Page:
At the centre of this evolution is Airbnb. An accidental success story born out of couchsurfing’s success and an aging generation of backpackers who weren’t ready for the isolation of the hotel experience. Airbnb started humbly by making it possible to rent out your bed, air mattress, or sofa and has matured into the go-to platform for citizens of the world to showcase their pride for people and place. Airbnb was made possible thanks to a customer experience that was uniquely enabled by the rise of mobile phone usage. The timely innovation of maps, translation tools, cheap mobile data, and endless blogs encouraged us all to step a little bit further into the unknown. Those same innovations also made it possible for you to host people from any part of the world regardless if you spoke the same language or wanted to check them in remotely.
As the founder of Canada’s leading customer experience consultancy I have been in awe of how much Airbnb has changed CX forever. The technologies they launched and the services they designed have become the foundation for dozens of other two-sided marketplaces that now are unicorns. They changed people’s comfort level with strangers and made us believe that humans are generally good. Uber never would have existed without this, nor many of the education technology startups trying to change learning today. Interestingly Airbnb’s great strategic failure has been its lack of a customer loyalty strategy. Up until the COVID crisis Airbnb stood defiantly behind its most valuable assets: their hosts. Their guests had been secondary and that’s why I broke up with Airbnb for several years.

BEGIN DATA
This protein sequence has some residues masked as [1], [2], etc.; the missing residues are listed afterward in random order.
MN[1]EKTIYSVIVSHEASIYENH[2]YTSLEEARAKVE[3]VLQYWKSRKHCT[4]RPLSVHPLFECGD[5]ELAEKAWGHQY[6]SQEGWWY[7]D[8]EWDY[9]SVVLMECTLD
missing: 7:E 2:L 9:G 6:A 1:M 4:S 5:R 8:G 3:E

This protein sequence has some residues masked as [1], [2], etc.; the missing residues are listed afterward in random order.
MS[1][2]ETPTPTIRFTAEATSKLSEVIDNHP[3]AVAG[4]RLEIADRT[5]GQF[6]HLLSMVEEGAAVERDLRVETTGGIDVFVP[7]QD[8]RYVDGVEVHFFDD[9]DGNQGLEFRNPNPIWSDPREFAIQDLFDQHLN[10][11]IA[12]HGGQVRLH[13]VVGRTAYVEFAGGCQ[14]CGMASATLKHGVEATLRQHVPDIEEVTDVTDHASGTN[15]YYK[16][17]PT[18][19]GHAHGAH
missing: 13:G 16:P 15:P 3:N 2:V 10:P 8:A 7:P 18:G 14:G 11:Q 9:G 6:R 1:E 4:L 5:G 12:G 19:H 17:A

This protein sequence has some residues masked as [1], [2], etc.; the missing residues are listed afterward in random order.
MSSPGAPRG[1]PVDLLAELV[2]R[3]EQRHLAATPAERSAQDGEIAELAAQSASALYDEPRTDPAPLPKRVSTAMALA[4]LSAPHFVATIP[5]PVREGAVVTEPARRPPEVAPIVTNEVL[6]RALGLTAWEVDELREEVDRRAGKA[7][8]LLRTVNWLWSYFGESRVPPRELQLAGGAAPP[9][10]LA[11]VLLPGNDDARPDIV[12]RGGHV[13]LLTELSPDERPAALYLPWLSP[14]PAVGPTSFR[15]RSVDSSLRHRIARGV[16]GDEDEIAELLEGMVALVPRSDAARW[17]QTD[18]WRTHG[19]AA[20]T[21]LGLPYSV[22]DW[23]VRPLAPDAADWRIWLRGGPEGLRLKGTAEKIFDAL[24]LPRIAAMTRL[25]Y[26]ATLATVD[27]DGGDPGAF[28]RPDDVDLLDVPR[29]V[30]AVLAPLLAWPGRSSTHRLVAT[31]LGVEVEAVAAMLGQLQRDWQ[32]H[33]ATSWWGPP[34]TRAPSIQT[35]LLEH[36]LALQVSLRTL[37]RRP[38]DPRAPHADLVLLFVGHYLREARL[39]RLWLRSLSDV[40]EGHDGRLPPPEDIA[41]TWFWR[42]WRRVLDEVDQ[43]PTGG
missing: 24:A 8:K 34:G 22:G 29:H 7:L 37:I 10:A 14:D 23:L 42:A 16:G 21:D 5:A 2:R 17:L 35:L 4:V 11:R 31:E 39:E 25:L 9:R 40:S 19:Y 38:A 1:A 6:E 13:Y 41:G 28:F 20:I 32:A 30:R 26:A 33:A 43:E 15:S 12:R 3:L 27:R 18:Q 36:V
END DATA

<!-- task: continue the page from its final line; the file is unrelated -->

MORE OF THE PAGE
My ride with Airbnb started in 2010. Vancouver was hosting the Winter Olympics and I imagined renting my apartment. The platform seemed unconvincing and the concept insane so I passed. In 2012 I finally become a host and took pride in sharing the story of my city and my lived experiences with more than 20 guests from around the world. It was exciting renting my home for weekends during the Summer and leaving to go camping or to crash with friends. Starting in 2013 I started booking Airbnb’s around the world; the first being an off-the-grid room in a home on the island of Palawan in the Philippines. Since then I’ve stayed at more than 50 Airbnbs around the world, usually rooms in people’s places who seemed interesting and fun.
The most fun were in Bilbao, Spain and Ilha Grande, Brazil. The most unique was a Mongolian yurt atop a mountain and a bizarre home on a cliffside in the middle of nowhere Indonesia. For the lead-up to our wedding we rented a 17th Century home in Cartagena, Colombia and then had our wedding at a mountaintop villa in Medellin that would have fit into the Narcos show. These were all fantastic memories driven by the desire for difference and feeling included. Those trips led to many friendships, capoeira lessons, and explorations of food and culture that changed me.